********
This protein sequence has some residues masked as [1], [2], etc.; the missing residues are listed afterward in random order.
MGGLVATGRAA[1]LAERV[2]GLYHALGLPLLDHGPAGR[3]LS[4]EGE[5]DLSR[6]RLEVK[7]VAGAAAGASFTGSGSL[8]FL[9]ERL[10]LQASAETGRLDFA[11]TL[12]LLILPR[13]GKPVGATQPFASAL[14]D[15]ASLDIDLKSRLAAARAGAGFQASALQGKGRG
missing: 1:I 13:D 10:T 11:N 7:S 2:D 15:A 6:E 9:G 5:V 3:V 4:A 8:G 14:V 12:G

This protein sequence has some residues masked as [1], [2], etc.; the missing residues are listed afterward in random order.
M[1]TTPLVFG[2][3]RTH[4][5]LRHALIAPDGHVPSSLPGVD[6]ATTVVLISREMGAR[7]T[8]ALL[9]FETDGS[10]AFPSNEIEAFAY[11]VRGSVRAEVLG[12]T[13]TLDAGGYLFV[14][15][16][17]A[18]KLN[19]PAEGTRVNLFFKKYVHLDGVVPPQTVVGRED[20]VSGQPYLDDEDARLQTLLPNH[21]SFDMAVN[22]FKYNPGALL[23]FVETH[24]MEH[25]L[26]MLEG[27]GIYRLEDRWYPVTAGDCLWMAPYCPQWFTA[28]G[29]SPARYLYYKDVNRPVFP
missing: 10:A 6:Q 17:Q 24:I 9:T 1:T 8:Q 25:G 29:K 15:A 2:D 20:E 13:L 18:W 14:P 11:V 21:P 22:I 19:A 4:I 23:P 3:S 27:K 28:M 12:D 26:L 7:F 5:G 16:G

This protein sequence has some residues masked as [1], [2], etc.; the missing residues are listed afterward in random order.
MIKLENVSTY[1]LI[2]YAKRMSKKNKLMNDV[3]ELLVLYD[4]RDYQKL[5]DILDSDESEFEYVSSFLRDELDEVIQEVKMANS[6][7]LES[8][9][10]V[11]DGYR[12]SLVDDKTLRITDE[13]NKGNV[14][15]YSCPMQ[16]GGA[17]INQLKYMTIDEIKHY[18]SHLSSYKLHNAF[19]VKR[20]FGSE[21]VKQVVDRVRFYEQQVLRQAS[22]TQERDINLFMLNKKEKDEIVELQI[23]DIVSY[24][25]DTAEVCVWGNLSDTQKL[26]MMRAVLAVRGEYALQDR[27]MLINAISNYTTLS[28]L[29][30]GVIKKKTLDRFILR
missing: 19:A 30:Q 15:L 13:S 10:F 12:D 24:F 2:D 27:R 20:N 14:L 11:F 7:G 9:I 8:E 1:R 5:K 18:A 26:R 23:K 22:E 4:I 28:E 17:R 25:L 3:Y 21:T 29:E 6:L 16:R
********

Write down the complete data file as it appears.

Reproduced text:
This protein sequence has some residues masked as [1], [2], etc.; the missing residues are listed afterward in random order.
MGGLVATGRAA[1]LAERV[2]GLYHALGLPLLDHGPAGR[3]LS[4]EGE[5]DLSR[6]RLEVK[7]VAGAAAGASFTGSGSL[8]FL[9]ERL[10]LQASAETGRLDFA[11]TL[12]LLILPR[13]GKPVGATQPFASAL[14]D[15]ASLDIDLKSRLAAARAGAGFQASALQGKGRG
missing: 1:I 13:D 10:T 11:N 7:S 2:D 15:A 6:E 9:G 5:V 3:V 4:A 8:G 14:V 12:G

This protein sequence has some residues masked as [1], [2], etc.; the missing residues are listed afterward in random order.
M[1]TTPLVFG[2][3]RTH[4][5]LRHALIAPDGHVPSSLPGVD[6]ATTVVLISREMGAR[7]T[8]ALL[9]FETDGS[10]AFPSNEIEAFAY[11]VRGSVRAEVLG[12]T[13]TLDAGGYLFV[14][15][16][17]A[18]KLN[19]PAEGTRVNLFFKKYVHLDGVVPPQTVVGRED[20]VSGQPYLDDEDARLQTLLPNH[21]SFDMAVN[22]FKYNPGALL[23]FVETH[24]MEH[25]L[26]MLEG[27]GIYRLEDRWYPVTAGDCLWMAPYCPQWFTA[28]G[29]SPARYLYYKDVNRPVFP
missing: 10:A 6:Q 17:Q 24:I 9:T 1:T 8:Q 25:G 29:K 15:A 2:D 20:E 13:L 18:W 14:P 11:V 21:P 22:I 19:A 4:I 23:P 3:S 27:K 28:M 12:D 26:L 7:F 5:G 16:G

This protein sequence has some residues masked as [1], [2], etc.; the missing residues are listed afterward in random order.
MIKLENVSTY[1]LI[2]YAKRMSKKNKLMNDV[3]ELLVLYD[4]RDYQKL[5]DILDSDESEFEYVSSFLRDELDEVIQEVKMANS[6][7]LES[8][9][10]V[11]DGYR[12]SLVDDKTLRITDE[13]NKGNV[14][15]YSCPMQ[16]GGA[17]INQLKYMTIDEIKHY[18]SHLSSYKLHNAF[19]VKR[20]FGSE[21]VKQVVDRVRFYEQQVLRQAS[22]TQERDINLFMLNKKEKDEIVELQI[23]DIVSY[24][25]DTAEVCVWGNLSDTQKL[26]MMRAVLAVRGEYALQDR[27]MLINAISNYTTLS[28]L[29][30]GVIKKKTLDRFILR
missing: 19:A 30:Q 15:L 13:S 10:F 12:D 24:F 2:D 27:R 20:N 14:L 11:F 7:G 9:I 8:E 1:R 5:K 18:A 26:R 23:K 22:E 4:I 28:E 17:R 25:L 3:Y 21:T 29:E 6:L 16:R